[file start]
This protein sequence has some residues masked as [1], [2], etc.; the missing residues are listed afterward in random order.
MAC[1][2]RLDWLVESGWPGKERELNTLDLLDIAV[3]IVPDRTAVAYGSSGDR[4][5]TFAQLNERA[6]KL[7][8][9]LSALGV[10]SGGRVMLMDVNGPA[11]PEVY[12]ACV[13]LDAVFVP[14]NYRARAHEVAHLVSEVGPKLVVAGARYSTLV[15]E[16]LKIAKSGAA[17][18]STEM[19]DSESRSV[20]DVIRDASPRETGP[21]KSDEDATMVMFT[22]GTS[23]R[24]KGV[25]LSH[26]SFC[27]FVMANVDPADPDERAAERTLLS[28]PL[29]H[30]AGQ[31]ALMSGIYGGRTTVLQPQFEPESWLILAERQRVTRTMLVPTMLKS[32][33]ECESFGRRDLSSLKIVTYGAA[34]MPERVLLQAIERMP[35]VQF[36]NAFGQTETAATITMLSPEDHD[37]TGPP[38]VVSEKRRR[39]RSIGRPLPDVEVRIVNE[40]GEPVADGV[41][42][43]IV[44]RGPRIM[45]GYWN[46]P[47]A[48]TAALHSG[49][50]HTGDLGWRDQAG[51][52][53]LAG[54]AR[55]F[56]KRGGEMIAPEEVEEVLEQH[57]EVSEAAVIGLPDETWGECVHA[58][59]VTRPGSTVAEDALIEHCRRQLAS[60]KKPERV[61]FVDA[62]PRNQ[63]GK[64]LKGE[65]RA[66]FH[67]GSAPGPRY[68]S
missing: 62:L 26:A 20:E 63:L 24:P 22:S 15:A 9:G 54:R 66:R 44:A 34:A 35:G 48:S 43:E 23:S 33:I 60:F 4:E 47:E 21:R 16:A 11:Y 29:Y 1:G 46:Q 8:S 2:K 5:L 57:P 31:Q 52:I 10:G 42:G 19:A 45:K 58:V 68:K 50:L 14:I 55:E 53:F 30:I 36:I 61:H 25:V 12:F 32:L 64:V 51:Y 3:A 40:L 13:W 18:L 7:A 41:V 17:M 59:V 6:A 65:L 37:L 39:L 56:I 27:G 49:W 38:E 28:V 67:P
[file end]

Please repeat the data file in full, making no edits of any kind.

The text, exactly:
This protein sequence has some residues masked as [1], [2], etc.; the missing residues are listed afterward in random order.
MAC[1][2]RLDWLVESGWPGKERELNTLDLLDIAV[3]IVPDRTAVAYGSSGDR[4][5]TFAQLNERA[6]KL[7][8][9]LSALGV[10]SGGRVMLMDVNGPA[11]PEVY[12]ACV[13]LDAVFVP[14]NYRARAHEVAHLVSEVGPKLVVAGARYSTLV[15]E[16]LKIAKSGAA[17][18]STEM[19]DSESRSV[20]DVIRDASPRETGP[21]KSDEDATMVMFT[22]GTS[23]R[24]KGV[25]LSH[26]SFC[27]FVMANVDPADPDERAAERTLLS[28]PL[29]H[30]AGQ[31]ALMSGIYGGRTTVLQPQFEPESWLILAERQRVTRTMLVPTMLKS[32][33]ECESFGRRDLSSLKIVTYGAA[34]MPERVLLQAIERMP[35]VQF[36]NAFGQTETAATITMLSPEDHD[37]TGPP[38]VVSEKRRR[39]RSIGRPLPDVEVRIVNE[40]GEPVADGV[41][42][43]IV[44]RGPRIM[45]GYWN[46]P[47]A[48]TAALHSG[49][50]HTGDLGWRDQAG[51][52][53]LAG[54]AR[55]F[56]KRGGEMIAPEEVEEVLEQH[57]EVSEAAVIGLPDETWGECVHA[58][59]VTRPGSTVAEDALIEHCRRQLAS[60]KKPERV[61]FVDA[62]PRNQ[63]GK[64]LKGE[65]RA[66]FH[67]GSAPGPRY[68]S
missing: 62:L 26:A 20:E 63:L 24:P 22:S 15:A 9:G 54:R 66:R 44:A 34:A 35:G 48:S 43:E 23:S 33:I 60:F 4:E 47:E 21:R 16:A 11:Y 29:Y 1:G 46:Q 8:S 2:K 5:L 57:P 31:Q 52:I 10:G 42:G 19:A 45:K 58:V 68:K 50:L 14:I 55:E 53:F 30:I 36:I 61:H 25:V 12:F 32:L 64:V 51:Y 3:A 40:L 13:W 18:L 7:A 41:V 17:M 59:V 6:A 65:L 37:L 39:L 56:I 27:G 49:W 38:E 28:V 67:P